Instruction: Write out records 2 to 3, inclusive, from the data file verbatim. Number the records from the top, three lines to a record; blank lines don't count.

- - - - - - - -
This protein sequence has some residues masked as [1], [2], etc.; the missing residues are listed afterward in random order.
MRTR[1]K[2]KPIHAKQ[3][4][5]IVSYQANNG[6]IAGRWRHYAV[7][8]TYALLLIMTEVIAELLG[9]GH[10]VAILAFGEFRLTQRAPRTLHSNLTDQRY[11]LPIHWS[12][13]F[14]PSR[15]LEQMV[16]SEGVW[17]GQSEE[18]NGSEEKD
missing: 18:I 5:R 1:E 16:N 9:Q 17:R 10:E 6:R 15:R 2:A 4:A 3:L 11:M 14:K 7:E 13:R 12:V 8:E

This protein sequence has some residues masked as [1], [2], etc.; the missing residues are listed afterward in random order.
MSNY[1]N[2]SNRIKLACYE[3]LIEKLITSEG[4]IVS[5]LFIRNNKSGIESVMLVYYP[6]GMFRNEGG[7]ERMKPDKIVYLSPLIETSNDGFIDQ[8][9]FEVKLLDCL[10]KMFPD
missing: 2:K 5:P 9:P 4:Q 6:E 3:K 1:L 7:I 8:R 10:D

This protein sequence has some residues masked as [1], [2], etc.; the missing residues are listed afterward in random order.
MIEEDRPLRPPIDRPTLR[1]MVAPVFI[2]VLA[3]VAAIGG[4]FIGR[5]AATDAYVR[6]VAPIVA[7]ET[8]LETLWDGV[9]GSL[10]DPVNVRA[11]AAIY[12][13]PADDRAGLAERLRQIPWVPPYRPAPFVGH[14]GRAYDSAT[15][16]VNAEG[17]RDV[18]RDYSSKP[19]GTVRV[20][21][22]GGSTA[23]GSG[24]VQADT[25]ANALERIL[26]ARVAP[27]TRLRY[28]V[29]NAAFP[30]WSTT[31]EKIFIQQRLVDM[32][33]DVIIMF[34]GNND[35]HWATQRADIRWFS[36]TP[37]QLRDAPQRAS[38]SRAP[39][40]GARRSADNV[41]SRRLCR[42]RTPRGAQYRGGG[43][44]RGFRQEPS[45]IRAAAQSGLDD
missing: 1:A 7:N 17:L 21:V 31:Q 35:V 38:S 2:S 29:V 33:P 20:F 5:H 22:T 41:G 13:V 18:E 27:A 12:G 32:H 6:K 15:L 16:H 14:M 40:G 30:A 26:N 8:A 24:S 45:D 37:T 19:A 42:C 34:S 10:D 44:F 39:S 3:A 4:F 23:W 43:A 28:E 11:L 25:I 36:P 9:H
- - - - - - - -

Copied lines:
This protein sequence has some residues masked as [1], [2], etc.; the missing residues are listed afterward in random order.
MSNY[1]N[2]SNRIKLACYE[3]LIEKLITSEG[4]IVS[5]LFIRNNKSGIESVMLVYYP[6]GMFRNEGG[7]ERMKPDKIVYLSPLIETSNDGFIDQ[8][9]FEVKLLDCL[10]KMFPD
missing: 2:K 5:P 9:P 4:Q 6:E 3:K 1:L 7:I 8:R 10:D

This protein sequence has some residues masked as [1], [2], etc.; the missing residues are listed afterward in random order.
MIEEDRPLRPPIDRPTLR[1]MVAPVFI[2]VLA[3]VAAIGG[4]FIGR[5]AATDAYVR[6]VAPIVA[7]ET[8]LETLWDGV[9]GSL[10]DPVNVRA[11]AAIY[12][13]PADDRAGLAERLRQIPWVPPYRPAPFVGH[14]GRAYDSAT[15][16]VNAEG[17]RDV[18]RDYSSKP[19]GTVRV[20][21][22]GGSTA[23]GSG[24]VQADT[25]ANALERIL[26]ARVAP[27]TRLRY[28]V[29]NAAFP[30]WSTT[31]EKIFIQQRLVDM[32][33]DVIIMF[34]GNND[35]HWATQRADIRWFS[36]TP[37]QLRDAPQRAS[38]SRAP[39][40]GARRSADNV[41]SRRLCR[42]RTPRGAQYRGGG[43][44]RGFRQEPS[45]IRAAAQSGLDD
missing: 1:A 7:N 17:L 21:V 31:Q 35:V 38:S 2:S 29:V 33:P 20:F 5:H 22:T 41:G 13:V 18:E 27:A 12:G 32:H 6:K 15:L 16:H 14:M 40:G 30:A 26:N 8:A 24:S 45:D 37:T 19:A 42:C 34:S 10:D 44:F 39:S 3:A 4:F 23:W 43:A 28:E 11:L 25:I 36:P 9:H